By Robyn Dixon
Los Angeles Times / MCT
JOHANNESBURG – South Africa’s ruling African National Congress defended a controversial decision last week to allow the broadcast on television of a video of an unsmiling Nelson Mandela, looking frail, pallid and uncomfortable, as people snapped flash photos of him when President Jacob Zuma and other ANC luminaries visited him at his house.
Mandela, South Africa’s first Black president, was recently hospitalized with pneumonia and is recovering at home under medical supervision.
South Africans reacted with alarm on Twitter and other social networks after the video was broadcast Monday on government-controlled SABC-TV.
The SABC telecast appeared to contradict reality, with Zuma describing Mandela, 94, as fine and “up and about.” Mandela was seated on a chair with a pillow behind his head, and a blanket over him. His right cheek showed a slight impression or pressure mark that may have been left by an oxygen mask or other medical equipment.
Zuma’s ebullience that Mandela was so “well” seemed to underscore how ill Mandela must have been recently, if this was what Zuma considered Mandela looking fine.
“We saw him, he’s looking very good, he’s in good shape. We had some conversation with him, shook hands, he smiled, as you can see him, that he’s really up and about and stabilized. We’re really very happy. We think that he’s fine,” Zuma said in an interview with SABC outside Mandela’s front door.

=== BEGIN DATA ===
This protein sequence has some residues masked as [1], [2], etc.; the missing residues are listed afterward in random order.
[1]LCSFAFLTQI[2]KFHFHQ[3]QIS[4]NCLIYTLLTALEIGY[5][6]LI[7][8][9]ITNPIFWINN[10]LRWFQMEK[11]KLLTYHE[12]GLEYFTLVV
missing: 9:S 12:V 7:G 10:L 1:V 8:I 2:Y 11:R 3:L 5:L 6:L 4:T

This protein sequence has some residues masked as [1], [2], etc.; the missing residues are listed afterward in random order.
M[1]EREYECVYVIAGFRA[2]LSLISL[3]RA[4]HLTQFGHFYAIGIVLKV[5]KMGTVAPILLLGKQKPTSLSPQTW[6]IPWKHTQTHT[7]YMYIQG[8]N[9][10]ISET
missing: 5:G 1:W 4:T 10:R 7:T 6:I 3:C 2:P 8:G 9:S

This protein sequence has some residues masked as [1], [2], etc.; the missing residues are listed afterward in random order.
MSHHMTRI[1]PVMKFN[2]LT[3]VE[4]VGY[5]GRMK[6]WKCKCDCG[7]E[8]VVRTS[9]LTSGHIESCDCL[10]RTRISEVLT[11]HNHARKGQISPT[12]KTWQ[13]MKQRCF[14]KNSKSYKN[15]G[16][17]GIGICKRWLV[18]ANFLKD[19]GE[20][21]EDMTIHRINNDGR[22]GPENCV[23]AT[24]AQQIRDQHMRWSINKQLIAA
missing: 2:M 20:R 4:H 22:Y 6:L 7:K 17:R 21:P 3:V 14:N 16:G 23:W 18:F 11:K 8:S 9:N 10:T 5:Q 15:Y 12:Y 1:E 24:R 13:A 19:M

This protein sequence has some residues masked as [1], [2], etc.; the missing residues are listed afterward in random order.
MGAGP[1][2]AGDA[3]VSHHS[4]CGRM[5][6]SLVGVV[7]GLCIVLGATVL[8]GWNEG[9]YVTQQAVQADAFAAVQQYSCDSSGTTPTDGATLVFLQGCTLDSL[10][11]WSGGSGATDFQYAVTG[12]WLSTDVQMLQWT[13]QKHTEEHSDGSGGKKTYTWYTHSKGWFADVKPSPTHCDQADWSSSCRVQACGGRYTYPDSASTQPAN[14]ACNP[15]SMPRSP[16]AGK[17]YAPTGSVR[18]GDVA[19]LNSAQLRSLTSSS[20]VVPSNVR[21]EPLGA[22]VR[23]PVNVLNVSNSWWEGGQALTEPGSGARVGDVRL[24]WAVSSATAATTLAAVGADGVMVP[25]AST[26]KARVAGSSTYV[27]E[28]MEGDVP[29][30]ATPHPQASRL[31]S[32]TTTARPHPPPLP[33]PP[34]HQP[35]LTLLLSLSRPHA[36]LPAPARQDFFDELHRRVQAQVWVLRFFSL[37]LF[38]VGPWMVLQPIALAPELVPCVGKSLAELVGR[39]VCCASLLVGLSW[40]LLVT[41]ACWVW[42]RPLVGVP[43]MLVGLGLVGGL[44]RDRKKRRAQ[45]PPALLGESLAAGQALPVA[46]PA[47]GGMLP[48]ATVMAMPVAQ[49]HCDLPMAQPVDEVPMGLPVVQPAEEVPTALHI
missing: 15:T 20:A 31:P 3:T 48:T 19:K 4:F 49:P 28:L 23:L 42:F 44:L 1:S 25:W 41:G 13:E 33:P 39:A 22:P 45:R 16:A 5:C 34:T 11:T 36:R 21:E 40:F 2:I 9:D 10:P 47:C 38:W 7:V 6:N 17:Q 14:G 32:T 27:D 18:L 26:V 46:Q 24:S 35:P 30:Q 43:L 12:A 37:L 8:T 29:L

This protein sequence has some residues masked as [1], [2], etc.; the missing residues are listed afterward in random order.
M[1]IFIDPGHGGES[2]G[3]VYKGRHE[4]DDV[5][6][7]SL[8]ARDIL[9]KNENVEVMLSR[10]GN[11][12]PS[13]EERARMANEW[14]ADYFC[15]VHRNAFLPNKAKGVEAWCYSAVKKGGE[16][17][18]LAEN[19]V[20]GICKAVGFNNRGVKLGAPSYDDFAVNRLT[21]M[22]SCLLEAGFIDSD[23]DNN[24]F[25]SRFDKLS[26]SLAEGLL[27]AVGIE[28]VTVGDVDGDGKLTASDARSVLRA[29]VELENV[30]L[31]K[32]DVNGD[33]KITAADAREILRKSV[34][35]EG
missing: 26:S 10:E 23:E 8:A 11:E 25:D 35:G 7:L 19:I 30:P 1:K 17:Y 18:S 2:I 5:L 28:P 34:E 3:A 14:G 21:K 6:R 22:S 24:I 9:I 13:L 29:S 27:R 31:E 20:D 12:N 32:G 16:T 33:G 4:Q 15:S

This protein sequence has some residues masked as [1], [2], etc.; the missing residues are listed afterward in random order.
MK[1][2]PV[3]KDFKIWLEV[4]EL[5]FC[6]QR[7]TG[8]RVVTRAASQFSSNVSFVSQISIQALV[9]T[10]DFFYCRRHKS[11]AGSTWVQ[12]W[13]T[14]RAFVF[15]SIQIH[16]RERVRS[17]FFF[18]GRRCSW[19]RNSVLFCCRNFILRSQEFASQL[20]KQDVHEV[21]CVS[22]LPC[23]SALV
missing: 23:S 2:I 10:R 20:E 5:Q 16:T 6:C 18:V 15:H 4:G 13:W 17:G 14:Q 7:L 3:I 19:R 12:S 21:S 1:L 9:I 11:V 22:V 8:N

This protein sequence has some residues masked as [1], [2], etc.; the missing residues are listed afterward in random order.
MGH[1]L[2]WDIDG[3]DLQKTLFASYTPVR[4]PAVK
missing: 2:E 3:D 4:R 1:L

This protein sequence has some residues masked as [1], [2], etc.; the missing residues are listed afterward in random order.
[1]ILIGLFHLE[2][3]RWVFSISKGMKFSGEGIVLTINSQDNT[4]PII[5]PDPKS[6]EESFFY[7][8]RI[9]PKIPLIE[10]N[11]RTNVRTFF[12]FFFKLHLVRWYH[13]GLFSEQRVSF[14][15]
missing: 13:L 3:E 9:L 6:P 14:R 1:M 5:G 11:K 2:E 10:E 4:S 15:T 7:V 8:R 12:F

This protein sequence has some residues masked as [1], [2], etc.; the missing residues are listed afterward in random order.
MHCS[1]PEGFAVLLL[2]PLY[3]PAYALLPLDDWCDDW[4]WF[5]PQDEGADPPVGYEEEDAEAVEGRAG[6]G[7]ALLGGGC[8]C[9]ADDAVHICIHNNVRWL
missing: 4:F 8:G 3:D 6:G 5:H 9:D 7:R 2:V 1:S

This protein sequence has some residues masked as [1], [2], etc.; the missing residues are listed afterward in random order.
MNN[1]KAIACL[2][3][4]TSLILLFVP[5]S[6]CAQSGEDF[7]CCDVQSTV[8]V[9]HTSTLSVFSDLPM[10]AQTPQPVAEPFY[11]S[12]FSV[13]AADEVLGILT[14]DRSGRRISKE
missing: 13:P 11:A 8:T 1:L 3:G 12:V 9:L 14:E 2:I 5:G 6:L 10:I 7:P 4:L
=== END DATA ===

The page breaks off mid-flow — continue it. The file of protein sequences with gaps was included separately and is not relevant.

Much of the outrage on South African social media concerned criticisms of the invasion of Mandela’s privacy by the ANC. Some accused the ANC of using a frail old man for political purposes.
Others expressed concern about the use of flashes, since South African and international media are well-versed on the rule never to use flash photography with Mandela, whose eyes are said to be highly sensitive to bright light after years of working in a limestone quarry when imprisoned on Robben Island.
At one point when a flash went off, Mandela closed his eyes, looking discomforted.
He remained stiff and unresponsive as officials urged him to smile.
Mandela is revered by South Africans for his role in fighting apartheid and ushering in a peaceful democracy in 1994. Whenever the former president falls ill, the nation holds its breath, and on several occasions rumors of his death have exploded on social networks.
“Mandela survived 27 years in prison, only to become a prisoner of the ANC marketing machine,” said one South African on Twitter. “And the DA is no better,” he added in another tweet, referring to a recent advertising campaign by the opposition Democratic Alliance, showing a photograph of Mandela with his arm around Helen Suzman, an independent lawmaker during the apartheid years who for many years was the only anti-apartheid voice in the parliament.
Others were simply shocked by how poorly Mandela, known in South Africa affectionately by his clan name Madiba, appeared.
“They need to stop saying Mandela is doing well. Look at him,” one South African wrote on Twitter.
“Poor Nelson Mandela. Let him be. No elderly person deserves that,” said another.
Another said Mandela had been treated “like an animal in a zoo.”
Zuma’s government has struggled to find the right tone in dealing with Mandela’s frailty and recent health crises. It has tended to report news late, allowing rumors to swirl, and has misled the public about which hospital he has been treated in and how seriously ill he has been.
Mandela contracted tuberculosis when he was in jail and has struggled with lung infections and other complications in recent years. The ANC said Monday’s video was an effort to keep South Africa and the world informed on Mandela’s condition.